A commenter who identifies himself or herself as Clutch responded to my post on teaching values without inclusion of religion. Part of the burden of the comment is to argue that one can "mention" God but cannot - and should not - inculcate religion.
I agree. But this doesn't resolve the problem. Current establishment clause doctrine does not merely prohibit proselytization but any speech that can be attributed to the state that, if we use the on-again, off-again Lemon test, inhibits or advances religion or, if we use Justice O'Connor's approach, "endorses" religion or ireligion.
It seems to me that, if government wants to address matters with which religion is concerned, a refusal to acknowledge the way in which the religious beliefs of its citizens relate to those matters is to inhibit religion or endorse irreligion. (You can argue that its not only by arguing that religious folks ought to buy into a public secularity that they do not, in fact, accept and which, scholars tell us, necessarily impacts theological formation.)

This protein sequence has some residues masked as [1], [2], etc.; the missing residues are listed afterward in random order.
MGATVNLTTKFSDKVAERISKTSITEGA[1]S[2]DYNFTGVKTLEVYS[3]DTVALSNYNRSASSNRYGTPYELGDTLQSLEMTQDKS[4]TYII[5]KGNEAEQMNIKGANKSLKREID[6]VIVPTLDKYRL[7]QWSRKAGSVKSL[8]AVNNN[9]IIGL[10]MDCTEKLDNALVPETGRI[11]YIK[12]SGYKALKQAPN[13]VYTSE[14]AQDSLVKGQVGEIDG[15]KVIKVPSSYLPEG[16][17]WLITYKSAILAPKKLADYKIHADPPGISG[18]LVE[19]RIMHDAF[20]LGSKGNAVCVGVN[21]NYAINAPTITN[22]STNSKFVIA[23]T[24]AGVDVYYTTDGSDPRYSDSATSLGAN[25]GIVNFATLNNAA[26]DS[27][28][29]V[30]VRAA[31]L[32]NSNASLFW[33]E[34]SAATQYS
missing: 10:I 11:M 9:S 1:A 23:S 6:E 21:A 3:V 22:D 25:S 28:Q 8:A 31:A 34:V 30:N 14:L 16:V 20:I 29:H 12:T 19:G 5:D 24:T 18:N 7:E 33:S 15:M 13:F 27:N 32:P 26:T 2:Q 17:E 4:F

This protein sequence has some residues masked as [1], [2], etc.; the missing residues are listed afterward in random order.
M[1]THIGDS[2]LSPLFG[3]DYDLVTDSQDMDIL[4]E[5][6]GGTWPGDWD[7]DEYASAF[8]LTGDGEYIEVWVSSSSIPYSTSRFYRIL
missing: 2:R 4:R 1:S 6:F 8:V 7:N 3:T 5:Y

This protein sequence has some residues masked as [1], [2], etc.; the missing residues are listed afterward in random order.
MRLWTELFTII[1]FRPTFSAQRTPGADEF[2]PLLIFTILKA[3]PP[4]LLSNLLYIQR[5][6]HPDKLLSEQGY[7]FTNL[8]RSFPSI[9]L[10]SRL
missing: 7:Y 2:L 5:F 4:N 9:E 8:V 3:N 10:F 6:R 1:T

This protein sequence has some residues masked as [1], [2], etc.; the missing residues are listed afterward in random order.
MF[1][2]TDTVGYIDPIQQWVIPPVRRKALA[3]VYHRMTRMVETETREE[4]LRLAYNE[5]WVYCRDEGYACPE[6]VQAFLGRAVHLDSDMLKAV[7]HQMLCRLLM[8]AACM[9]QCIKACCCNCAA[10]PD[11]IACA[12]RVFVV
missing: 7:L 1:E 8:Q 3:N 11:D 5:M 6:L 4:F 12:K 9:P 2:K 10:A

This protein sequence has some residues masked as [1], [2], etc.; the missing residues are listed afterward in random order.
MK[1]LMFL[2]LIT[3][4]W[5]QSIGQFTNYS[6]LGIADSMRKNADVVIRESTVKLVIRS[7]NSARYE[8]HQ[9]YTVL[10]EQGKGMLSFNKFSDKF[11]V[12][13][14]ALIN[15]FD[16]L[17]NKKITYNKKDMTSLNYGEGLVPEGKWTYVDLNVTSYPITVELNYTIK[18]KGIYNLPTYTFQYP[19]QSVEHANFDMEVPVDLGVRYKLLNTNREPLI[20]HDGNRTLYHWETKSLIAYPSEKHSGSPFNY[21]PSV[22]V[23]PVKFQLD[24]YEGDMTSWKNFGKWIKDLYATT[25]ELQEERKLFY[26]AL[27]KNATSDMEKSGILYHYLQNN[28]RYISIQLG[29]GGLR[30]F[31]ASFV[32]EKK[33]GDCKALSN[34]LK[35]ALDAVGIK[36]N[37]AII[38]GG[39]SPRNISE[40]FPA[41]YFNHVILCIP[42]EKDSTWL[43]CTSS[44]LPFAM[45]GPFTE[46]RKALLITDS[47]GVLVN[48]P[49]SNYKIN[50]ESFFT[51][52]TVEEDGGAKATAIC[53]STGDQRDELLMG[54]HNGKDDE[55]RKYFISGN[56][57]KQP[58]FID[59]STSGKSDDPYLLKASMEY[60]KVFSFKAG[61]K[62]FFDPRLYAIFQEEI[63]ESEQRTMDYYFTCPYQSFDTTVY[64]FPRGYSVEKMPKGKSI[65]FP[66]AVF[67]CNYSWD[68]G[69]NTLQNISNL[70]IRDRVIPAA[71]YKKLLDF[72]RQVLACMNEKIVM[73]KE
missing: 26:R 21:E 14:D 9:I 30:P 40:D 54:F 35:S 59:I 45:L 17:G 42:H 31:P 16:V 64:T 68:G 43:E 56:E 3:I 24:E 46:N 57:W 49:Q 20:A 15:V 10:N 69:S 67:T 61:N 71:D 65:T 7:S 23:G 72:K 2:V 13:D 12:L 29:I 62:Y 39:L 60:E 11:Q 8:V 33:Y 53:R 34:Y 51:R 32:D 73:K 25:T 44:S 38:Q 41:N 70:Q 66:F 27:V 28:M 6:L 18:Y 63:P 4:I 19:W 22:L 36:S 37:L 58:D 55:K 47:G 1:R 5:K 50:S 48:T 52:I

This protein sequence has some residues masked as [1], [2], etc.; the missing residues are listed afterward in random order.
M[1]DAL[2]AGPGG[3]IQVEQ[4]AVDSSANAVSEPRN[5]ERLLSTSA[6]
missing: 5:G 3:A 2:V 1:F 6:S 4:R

To do this - that is to introduce the notion that faith may bear upon, say, decisions about sexual conduct - is to run the risk, under current doctrine, of being seen as advancing or endorsing those religious views - even if one does not make any exclusive (or even nonexclusive) truth claims about them.